My short story, "Black Lung", has recently been published in the new issue of the UK's premier horror magazine, Black Static, and as usual I'm blogging just a few lines about the birth of the story. Be aware there may be spoilers for those who have yet to read it.
As I've blogged before, many of my ideas stem from titles, and in this case black lung was the name we attributed to our new neighbour's mother who visited over the course of a few days back in the summer and who smoked outside their back door which meant the smoke drifted up and into our bedroom window and wasn't particularly pleasant. I can't remember which of us christened her that name, but it struck me as a good title for a story.
The main crux of the story, however, came from a dream. In 2012 my first ex-wife - the mother of my eldest daughter - took her own life. From time to time I dream about her, not always unpleasantly, but there was one particular occasion where the dream affected me with such melancholy that I knew I needed to write about it. As in the story, within the dream we noticed each other, hugged and chatted, and she was completely unaware that I knew she was dead (in the dream itself I knew she was dead - but also that she wasn't yet dead in the dreamworld, that was to come). I felt an unbearable sadness upon waking because her unawareness was a painful innocence, the dismantling of hope.
The 'dreamlike' quality to the 'dream' is fairly accurately described in the story, as is the notion of the bridge, which - in a waking state - seems an obvious representation of the world of the dead. Within this construct I placed an antagonist, Black Lung, on the human side of the bridge. Thus the two halves of the story idea joined.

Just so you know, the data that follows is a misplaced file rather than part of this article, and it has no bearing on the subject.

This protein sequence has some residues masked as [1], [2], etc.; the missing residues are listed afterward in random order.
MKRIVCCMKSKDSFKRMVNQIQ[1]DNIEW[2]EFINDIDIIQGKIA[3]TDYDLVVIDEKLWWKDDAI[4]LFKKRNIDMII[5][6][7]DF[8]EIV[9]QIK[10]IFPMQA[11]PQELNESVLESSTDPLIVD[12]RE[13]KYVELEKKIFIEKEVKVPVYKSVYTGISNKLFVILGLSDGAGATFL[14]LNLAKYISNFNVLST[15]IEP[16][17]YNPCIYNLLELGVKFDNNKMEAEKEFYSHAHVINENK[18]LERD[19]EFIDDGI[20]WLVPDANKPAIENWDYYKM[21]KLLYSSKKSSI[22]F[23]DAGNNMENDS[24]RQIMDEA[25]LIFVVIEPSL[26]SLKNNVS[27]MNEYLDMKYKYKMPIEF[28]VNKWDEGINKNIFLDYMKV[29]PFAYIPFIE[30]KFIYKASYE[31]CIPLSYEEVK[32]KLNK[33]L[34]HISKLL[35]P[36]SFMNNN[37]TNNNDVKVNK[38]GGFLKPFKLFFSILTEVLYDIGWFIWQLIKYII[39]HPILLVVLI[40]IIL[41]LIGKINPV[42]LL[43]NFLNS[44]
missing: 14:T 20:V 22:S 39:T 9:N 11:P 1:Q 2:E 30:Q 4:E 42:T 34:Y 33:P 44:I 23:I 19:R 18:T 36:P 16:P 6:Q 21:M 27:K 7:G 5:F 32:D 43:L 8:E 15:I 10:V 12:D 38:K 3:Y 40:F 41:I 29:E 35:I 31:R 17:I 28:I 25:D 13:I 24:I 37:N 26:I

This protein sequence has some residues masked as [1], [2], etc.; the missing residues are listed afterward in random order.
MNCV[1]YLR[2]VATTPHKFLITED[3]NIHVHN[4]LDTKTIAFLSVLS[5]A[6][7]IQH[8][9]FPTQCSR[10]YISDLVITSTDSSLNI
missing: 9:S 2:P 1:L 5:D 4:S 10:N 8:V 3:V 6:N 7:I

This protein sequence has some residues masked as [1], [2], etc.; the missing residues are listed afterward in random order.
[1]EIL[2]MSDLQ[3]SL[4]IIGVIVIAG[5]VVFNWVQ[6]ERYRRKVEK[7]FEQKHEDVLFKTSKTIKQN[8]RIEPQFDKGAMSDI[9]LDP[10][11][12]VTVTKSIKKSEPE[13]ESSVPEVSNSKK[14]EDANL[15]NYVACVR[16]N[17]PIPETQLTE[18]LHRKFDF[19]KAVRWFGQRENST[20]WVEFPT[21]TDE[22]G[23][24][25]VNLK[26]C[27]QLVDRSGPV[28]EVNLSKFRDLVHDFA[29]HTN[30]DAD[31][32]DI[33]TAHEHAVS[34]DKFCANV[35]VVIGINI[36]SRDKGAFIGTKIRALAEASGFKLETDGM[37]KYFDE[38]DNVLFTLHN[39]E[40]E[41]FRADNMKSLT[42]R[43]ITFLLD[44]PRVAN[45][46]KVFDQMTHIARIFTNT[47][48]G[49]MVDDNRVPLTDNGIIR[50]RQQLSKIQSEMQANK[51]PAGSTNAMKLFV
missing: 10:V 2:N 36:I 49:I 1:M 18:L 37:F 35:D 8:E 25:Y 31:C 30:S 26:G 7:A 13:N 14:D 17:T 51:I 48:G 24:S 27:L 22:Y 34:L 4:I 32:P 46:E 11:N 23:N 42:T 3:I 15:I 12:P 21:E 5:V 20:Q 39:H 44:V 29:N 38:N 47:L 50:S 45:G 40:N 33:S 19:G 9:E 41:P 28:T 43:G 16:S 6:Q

Hopefully the story works without this background and I've been able to convey the melancholy with universal appeal. Personally, it's one of the most intense stories I've ever written, although without that connection it might come across no more than fluff.
These instances elucidate what I realise I already knew. Ondine is two weeks away from death and she is unaware of it. But I am aware. I am tragically aware. She looks at me and smiles and I remain brutally aware.
The November–December issue has new dark fiction by Ralph Robert Moore, Usman T. Malik, Simon Bestwick, Annie Neugebauer, Andrew Hook, Aliya Whiteley. The cover art is by Ben Baldwin (for 'Drown Town' by Ralph Robert Moore), and interior illustrations are by Ben Baldwin, Tara Bush and Dave Senecal. The usual features are present: Coffinmaker's Blues by Stephen Volk and Blood Pudding by Lynda E. Rucker (comment); Blood Spectrum by Tony Lee (DVD/Blu-ray reviews); Case Notes by Peter Tennant (book reviews), which includes an extensive interview with James Cooper. More details including purchase info here.
Finally, I wrote "Black Lung" whilst listening to the album "Initials B.B." by Brigitte Bardot on a loop.